About this book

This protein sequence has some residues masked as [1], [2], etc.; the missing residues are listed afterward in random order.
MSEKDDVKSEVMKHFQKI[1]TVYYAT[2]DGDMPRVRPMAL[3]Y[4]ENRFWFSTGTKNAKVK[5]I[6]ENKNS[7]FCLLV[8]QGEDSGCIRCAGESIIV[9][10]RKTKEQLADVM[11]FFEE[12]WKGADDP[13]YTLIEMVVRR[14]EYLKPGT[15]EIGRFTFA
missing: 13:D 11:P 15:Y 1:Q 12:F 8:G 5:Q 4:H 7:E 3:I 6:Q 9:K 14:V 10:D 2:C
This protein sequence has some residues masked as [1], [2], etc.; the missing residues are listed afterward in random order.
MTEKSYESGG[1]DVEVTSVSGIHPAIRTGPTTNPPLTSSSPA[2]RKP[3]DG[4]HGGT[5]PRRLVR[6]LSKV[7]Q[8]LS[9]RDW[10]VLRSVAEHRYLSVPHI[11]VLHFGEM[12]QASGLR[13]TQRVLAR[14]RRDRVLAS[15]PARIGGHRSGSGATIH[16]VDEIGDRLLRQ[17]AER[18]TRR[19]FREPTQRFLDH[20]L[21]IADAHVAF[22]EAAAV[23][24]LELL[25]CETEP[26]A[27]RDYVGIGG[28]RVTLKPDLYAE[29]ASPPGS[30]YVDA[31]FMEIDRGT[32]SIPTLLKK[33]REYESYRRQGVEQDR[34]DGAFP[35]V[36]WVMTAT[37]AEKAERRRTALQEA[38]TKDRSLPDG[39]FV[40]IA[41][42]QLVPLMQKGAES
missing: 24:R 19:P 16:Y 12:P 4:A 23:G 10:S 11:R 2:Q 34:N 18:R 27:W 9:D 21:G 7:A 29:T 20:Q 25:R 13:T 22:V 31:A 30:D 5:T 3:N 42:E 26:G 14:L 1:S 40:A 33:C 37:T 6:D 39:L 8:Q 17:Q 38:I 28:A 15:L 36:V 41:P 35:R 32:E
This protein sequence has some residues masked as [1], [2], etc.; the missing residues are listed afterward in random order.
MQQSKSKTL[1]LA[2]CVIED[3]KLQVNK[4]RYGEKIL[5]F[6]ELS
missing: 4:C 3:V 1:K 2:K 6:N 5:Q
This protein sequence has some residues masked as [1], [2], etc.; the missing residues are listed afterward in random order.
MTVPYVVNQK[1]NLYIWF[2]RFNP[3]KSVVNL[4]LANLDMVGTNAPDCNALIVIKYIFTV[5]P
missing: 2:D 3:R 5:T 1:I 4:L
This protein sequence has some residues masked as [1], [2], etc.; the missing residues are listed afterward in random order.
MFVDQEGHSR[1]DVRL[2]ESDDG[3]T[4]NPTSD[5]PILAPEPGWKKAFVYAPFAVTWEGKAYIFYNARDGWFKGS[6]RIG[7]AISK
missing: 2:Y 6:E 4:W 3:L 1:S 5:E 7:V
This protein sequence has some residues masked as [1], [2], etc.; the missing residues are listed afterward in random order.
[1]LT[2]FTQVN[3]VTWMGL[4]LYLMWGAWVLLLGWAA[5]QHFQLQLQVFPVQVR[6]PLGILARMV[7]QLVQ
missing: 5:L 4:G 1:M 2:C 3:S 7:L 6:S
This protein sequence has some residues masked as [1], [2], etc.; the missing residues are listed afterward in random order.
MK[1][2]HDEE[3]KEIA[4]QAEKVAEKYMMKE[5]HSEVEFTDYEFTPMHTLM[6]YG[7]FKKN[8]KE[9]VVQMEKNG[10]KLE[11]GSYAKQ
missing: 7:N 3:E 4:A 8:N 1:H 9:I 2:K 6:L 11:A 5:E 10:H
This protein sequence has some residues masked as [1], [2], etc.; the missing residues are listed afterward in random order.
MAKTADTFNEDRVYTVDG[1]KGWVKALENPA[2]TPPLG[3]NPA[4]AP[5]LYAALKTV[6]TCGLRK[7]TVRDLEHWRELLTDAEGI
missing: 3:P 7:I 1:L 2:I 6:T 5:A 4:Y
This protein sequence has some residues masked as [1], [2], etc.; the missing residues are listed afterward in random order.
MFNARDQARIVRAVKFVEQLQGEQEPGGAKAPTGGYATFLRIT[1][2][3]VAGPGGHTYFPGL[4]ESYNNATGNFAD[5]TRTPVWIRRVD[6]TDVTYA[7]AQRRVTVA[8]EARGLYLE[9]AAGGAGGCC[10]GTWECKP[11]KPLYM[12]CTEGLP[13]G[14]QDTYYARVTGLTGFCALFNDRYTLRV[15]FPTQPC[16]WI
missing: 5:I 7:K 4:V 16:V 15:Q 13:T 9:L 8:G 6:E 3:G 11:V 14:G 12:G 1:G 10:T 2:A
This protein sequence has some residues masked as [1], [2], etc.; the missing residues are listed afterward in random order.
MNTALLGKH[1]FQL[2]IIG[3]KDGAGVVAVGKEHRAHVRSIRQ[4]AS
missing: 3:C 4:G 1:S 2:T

Prospecting and exploration for manganese nodules has, as its ultimate objective, the discovery and delineation of an area of the ocean floor with reserves of sufficient quantity and quality to support a mining operation under existing economic, technical and political conditions. While prospecting concentrates primari lyon the collection of geological information, an exploration programme includes other activities that relate to the develop ment of technology, financial analysis of the prospect and environmental protection. Such work on a deposit in turn leads to the development of a mine-site. The mine-site concept brings together information in a way that recognizes the interplay among a number of dynamic factors which must satisfy a set of technical and economic conditions. Defining a mine-site, therefore, is a process of accounting for those factors. Throughout the years of meetings of the Third United Nations Conference on the Law of the Sea, many questions arose about ocean mine-sites. Two related topics in particular received attention: the total number of available mine-sites, and the amount of area necessary for a mining operation. Both of these topics have been subject to a great deal of speculation, and even with the best available information, there remains a degree of uncertainty that arises from both incomplete knowledge and natural variability in the seabed and the resource, and different technology and production objectives. For example, estimates of the size of the area necessary for an ocean mine-site vary even when made by the same company.